Prey


Company of Heroes
Company of Heroes is an RTS that really pushes video cards. The game by the fine folks at Relic Entertainment is set in WWII and features deformable terrain as well as great physics. The level of detail in the game for an RTS is amazing. For the tests, we set everything at maximum or ultra to ensure that the card was taxed as much as possible

Company of Heroes



Half-Life 2 is Valve's sequel to the mega hit that just keeps on going. The game features incredible physics and highly detailed graphics. A scene near the beach with attacking ant lions was used to test this card along with setting the graphics at maximum.

Half-Life 2


The performance of this card for the price is really amazing. For those that can't afford $500 for the high end card, this is a lot more reasonable. Some of the tests are very close to the GeForce 8800 GTX with the overclock helping out a lot. The halving of memory doesn't affect the card that much and you probably won't see its affects until you go above the 1600x1200 resolution with higher end monitors or large widescreen LCD monitors. Overall I was really happy with the performance of the GeForce 8800 GTS 320MB OC card from Foxconn.With the unique bundle, reference design, and guarantee overclock, the Foxconn GeForce 8800 GTS 320MB OC card gives you a great gaming performance for current games as well as DirectX 10 support for future games. While there's nothing that sets the card apart in terms of design, you do get a solid performing no-nonsense card. The card costs $310, which is $100 less than the 640MB version that is not overclocked on Newegg.com.  It's still a little expensive but you get a lot of card for your money at this price range. For great gaming performance at a semi-reasonable price, the Foxconn GeForce 8800 GTS 320MB OC card is one you should really consider.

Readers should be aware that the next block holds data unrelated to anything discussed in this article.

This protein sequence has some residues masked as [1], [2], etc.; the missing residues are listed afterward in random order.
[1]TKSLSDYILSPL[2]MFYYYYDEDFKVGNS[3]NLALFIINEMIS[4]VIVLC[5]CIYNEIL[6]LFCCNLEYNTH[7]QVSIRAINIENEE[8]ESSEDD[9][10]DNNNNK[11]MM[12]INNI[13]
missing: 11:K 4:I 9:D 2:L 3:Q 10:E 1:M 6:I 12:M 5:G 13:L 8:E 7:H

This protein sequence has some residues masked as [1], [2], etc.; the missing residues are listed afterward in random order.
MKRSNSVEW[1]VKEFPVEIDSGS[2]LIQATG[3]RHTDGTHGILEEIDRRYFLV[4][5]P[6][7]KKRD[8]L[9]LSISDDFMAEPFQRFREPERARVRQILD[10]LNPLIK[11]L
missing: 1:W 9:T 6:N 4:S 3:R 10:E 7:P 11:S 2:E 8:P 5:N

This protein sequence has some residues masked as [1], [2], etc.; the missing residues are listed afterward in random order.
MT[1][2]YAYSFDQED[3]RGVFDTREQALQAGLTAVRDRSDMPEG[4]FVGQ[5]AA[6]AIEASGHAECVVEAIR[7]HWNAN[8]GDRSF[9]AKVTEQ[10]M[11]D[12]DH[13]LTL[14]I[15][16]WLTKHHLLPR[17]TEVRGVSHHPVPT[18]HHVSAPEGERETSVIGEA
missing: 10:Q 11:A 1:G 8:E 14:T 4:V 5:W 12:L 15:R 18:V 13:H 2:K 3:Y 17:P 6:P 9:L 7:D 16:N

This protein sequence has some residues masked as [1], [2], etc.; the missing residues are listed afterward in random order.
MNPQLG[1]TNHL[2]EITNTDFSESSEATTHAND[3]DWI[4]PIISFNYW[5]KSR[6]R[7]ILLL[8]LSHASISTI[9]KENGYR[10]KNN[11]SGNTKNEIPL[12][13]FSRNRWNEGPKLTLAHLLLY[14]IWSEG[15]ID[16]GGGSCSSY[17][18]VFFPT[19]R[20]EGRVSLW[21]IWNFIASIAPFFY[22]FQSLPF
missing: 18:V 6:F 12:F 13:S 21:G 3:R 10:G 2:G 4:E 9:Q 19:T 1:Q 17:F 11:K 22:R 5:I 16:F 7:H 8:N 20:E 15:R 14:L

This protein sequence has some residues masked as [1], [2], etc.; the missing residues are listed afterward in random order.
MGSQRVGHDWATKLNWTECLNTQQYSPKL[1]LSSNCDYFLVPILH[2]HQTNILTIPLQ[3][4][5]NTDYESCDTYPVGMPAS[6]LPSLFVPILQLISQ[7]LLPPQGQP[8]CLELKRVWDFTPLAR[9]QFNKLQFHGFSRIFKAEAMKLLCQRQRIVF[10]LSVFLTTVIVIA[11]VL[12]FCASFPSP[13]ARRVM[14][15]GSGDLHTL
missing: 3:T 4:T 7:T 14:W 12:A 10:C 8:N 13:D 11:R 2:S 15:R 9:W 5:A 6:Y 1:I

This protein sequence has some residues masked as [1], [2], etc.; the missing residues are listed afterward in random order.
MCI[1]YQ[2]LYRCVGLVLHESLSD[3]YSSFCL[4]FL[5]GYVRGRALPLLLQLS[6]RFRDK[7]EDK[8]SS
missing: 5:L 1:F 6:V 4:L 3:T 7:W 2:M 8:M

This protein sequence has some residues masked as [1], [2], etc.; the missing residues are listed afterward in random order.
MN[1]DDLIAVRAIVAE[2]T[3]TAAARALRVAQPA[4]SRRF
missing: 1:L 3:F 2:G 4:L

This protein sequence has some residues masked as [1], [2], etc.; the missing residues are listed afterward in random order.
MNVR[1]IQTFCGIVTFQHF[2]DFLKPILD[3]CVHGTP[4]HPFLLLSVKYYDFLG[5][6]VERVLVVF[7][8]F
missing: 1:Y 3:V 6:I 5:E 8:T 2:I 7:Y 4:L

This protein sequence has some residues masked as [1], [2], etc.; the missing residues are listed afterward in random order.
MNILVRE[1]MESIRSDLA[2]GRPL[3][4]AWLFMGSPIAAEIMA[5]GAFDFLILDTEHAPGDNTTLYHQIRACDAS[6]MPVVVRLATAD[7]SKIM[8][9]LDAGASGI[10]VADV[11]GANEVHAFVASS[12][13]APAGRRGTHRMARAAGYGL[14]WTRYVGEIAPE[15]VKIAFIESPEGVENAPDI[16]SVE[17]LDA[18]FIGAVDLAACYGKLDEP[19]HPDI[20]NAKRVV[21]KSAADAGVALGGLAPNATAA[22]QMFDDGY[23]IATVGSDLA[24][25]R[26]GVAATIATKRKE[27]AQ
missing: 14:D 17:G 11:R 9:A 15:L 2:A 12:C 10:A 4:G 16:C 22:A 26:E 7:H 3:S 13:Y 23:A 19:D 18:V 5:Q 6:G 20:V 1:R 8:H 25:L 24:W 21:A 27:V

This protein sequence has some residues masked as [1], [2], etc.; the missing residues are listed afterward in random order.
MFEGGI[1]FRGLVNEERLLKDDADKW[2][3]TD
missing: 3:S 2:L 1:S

Coming overclocked out of the box, the Foxconn GeForce 8800 GTS 320MB OC card will give you great performance, DirectX 10 support, and a unique bundle.

Rating: 9.4 Excellent

* The product in this article was sent to us by the developer/company for review.

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About Author

I've been reviewing products since 1997 and started out at Gaming Nexus. After writing for a few different sites that went under, it's nice to bring back a site that's not dependent on revenue and just wants to deliver news and reviews of products.

I'm  married, and enjoy first person shooters, sports games, and real time strategy games.